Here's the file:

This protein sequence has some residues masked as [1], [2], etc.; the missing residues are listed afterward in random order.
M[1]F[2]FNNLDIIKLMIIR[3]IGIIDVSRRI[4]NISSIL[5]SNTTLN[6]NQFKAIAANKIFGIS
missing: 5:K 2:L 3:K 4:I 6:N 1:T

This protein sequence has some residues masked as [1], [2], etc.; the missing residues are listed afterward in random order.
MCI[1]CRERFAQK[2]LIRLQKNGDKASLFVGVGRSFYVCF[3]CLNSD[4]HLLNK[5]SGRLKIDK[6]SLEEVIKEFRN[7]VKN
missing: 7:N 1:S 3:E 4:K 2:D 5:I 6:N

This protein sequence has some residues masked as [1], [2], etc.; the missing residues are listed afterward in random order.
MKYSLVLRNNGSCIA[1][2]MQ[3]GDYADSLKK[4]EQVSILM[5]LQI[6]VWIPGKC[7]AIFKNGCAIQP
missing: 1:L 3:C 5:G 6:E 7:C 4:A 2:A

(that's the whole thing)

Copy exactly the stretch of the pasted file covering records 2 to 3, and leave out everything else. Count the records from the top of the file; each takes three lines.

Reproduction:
This protein sequence has some residues masked as [1], [2], etc.; the missing residues are listed afterward in random order.
MCI[1]CRERFAQK[2]LIRLQKNGDKASLFVGVGRSFYVCF[3]CLNSD[4]HLLNK[5]SGRLKIDK[6]SLEEVIKEFRN[7]VKN
missing: 7:N 1:S 3:E 4:K 2:D 5:I 6:N

This protein sequence has some residues masked as [1], [2], etc.; the missing residues are listed afterward in random order.
MKYSLVLRNNGSCIA[1][2]MQ[3]GDYADSLKK[4]EQVSILM[5]LQI[6]VWIPGKC[7]AIFKNGCAIQP
missing: 1:L 3:C 5:G 6:E 7:C 4:A 2:A